Abiotic Resource Depletion — The progressive depletion of non-renewable resources such as fossil fuels, metals and minerals.
Acidification — A change in the pH of the ground or a body of water, caused primarily by emissions of polluting substances into the air, which in turn fall to the ground.
Soil that is subject to acidification loses its nutrients, causing serious damage to flora and fauna.
Carbon Footprint — A calculation that enables us to measure the quantity of greenhouse gases emitted during the entire lifecycle of a product.
It is expressed in equivalent kilograms of carbon dioxide (CO2).
EPD — An Environmental Product Declaration (EPD) is a verified, recorded document which provides transparent information on the lifecycle and environmental impact of a product.
EPD Process — This certifies that a company has developed an internal procedure which enables it to independently issue an EPD.
Eutrophication — Excessive growth of aquatic plant species due to excessive amounts of nutritional substances such as nitrogen, phosphorous and sulphur, causing changes to the ecosystem.
FSC — The FSC® brand identifies products containing wood from forests that have been responsibly managed in accordance with stringent environmental, social and economic standards.
Geca (Good Environment Choice Australia) — A certification for products which comply with the initiative’s requirements across the environmental, quality and social issues.
Global Warming — An increase in the temperature of the Earth, caused by increased levels of gases in the atmosphere which trap infrared radiation emitted by the surface of the Earth and the atmosphere.
Greenguard — Certifies products that comply with set emissions limits required to guarantee the quality of air in inside spaces.
ISO 14001 — An international standard setting out requirements for an environmental management system. This certification shows that a company monitors its environmental impacts and strives for constant improvement.
ISO 14040-44 — The international standards for the LCA. ISO 14040 sets out the principles and framework of the LCA, while ISO 14044 provides a detailed description of how the analysis works.
LCA (Life Cycle Assessment) — A tool used to analyse the environmental implications of a product throughout all the phases of its lifecycle, from the extraction of the raw materials through to processing, production, use and end of life (“cradle to grave”).
LEED (Leadership in Energy and Environmental Design) — A building certification system which allocates credits based on different parameters and assigns a different level of certification based on the credits obtained.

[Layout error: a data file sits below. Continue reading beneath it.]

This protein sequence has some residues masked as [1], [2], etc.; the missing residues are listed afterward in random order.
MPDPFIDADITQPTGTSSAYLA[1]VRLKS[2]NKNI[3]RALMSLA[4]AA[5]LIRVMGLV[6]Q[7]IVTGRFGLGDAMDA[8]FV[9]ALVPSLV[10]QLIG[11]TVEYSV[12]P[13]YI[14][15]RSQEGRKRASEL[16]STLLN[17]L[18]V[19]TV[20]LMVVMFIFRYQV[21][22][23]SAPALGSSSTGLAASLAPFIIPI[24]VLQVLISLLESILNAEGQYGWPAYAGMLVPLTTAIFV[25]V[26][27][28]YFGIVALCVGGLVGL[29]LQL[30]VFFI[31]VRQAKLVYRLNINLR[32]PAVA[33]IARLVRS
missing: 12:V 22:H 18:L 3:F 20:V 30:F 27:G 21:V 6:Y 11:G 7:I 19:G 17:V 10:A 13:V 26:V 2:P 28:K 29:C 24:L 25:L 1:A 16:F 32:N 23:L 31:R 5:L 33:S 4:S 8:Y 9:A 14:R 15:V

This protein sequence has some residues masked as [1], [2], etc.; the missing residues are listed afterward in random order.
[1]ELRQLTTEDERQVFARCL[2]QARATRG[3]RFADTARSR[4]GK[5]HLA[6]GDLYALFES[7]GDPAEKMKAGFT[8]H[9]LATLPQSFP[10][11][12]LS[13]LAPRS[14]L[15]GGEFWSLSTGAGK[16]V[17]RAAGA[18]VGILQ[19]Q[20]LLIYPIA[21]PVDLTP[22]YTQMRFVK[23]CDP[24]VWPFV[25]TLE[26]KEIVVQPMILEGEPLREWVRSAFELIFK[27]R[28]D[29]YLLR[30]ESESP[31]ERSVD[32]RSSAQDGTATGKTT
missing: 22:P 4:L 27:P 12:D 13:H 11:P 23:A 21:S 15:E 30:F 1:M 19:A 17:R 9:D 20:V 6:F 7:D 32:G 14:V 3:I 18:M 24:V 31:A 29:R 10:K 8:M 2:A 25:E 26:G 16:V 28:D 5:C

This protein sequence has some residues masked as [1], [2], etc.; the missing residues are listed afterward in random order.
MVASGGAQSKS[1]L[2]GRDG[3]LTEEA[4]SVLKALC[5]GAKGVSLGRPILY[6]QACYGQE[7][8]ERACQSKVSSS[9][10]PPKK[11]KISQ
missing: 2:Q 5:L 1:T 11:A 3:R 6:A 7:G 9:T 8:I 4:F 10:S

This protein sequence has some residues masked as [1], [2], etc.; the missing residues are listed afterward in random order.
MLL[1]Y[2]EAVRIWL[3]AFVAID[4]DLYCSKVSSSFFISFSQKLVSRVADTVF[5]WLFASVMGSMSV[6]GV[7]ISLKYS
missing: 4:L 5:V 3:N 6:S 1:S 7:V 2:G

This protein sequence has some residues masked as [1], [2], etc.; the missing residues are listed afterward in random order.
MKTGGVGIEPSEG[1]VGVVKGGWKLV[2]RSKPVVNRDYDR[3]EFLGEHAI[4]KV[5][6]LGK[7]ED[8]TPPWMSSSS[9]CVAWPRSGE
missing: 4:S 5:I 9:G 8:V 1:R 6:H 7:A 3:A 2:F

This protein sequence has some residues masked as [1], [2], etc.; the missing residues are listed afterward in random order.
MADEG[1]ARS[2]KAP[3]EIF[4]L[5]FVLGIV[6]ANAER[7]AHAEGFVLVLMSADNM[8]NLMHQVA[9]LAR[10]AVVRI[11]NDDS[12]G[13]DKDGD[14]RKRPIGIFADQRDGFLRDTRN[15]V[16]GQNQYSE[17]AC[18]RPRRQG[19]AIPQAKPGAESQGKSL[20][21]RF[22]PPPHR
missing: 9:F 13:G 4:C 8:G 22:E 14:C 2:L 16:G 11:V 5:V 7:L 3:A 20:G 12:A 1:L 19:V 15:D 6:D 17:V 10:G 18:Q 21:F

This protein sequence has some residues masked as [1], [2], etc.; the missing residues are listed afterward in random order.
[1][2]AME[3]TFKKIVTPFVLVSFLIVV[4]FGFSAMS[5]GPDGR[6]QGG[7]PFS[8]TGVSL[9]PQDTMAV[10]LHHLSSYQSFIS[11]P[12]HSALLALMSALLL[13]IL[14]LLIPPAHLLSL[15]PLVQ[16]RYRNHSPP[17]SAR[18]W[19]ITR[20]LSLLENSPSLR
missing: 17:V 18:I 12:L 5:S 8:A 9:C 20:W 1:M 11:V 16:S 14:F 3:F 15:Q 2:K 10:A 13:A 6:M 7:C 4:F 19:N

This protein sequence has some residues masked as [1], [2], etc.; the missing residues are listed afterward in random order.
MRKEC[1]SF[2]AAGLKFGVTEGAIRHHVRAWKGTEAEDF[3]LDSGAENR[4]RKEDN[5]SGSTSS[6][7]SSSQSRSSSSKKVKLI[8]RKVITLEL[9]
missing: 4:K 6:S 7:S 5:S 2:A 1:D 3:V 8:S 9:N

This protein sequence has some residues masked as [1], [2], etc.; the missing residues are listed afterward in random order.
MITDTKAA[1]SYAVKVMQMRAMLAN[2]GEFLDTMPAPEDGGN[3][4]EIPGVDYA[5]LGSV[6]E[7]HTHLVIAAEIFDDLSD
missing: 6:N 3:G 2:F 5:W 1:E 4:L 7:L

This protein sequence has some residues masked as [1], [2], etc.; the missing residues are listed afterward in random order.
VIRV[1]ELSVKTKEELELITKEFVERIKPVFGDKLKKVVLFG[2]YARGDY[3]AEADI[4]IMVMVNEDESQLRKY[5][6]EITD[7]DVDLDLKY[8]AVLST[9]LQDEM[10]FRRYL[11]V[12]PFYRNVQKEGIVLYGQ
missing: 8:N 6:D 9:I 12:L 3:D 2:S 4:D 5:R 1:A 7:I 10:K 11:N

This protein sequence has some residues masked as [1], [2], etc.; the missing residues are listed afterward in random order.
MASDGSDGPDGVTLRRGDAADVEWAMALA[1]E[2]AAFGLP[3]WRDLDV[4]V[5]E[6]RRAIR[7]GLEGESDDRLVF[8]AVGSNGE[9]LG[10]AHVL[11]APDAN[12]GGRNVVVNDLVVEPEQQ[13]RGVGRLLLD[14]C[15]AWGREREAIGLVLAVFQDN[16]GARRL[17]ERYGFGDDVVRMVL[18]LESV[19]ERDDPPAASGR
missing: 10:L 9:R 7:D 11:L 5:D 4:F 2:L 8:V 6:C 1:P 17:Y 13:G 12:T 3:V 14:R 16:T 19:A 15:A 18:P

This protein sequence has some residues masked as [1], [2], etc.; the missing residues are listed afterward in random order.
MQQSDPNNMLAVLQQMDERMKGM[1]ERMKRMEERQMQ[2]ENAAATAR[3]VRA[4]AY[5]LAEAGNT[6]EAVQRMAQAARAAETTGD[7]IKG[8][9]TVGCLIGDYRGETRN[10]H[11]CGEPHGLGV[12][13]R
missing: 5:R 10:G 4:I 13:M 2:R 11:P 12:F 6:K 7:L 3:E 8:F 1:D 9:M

Recyclable Material — A material that can be diverted from the flow of waste, collected and processed in order to be used again as a raw material.
Photochemical Oxidation — A type of pollution which occurs on very sunny days, when the ultraviolet light present in sunlight triggers photochemical reactions which turn nitrogen oxide (NOx) and volatile organic compounds (VOC) into substances that can be very harmful to human health, the environment and crops.
Post-industrial Recyclable Material — A material that is diverted from the flow of waste during an industrial process. This does not include re-processed, re-ground or surplus materials which can be recovered during the same process by which they were generated.
Reduction of the Ozone Layer — The chlorine contained in chlorofluorocarbons (CFCs) tends to reacts with the ozone present at the highest layers of the atmosphere (ozonesphere), breaking it up and freeing molecular oxygen. This is a significant problem because the ozone layer serves as a filter against ultraviolet radiation.
SDGs — 17 universal, interconnected goals which make up the 2030 Agenda for Sustainable Development, adopted by the United Nations General Assembly. The SDGs represent a global action plan encompassing 169 targets designed to eradicate poverty, protect the planet and ensure prosperity for all.
Sustainable Development — According to “Our Common Future”, also known as the Brundtland Report, sustainable development “meets the needs of the present without compromising the ability of future generations to meet their own needs”.
Water Scarcity Footprint — This analyses available water remaining per unit of surface after human and aquatic ecosystem demands have been met. It therefore measures the potential for water to run out.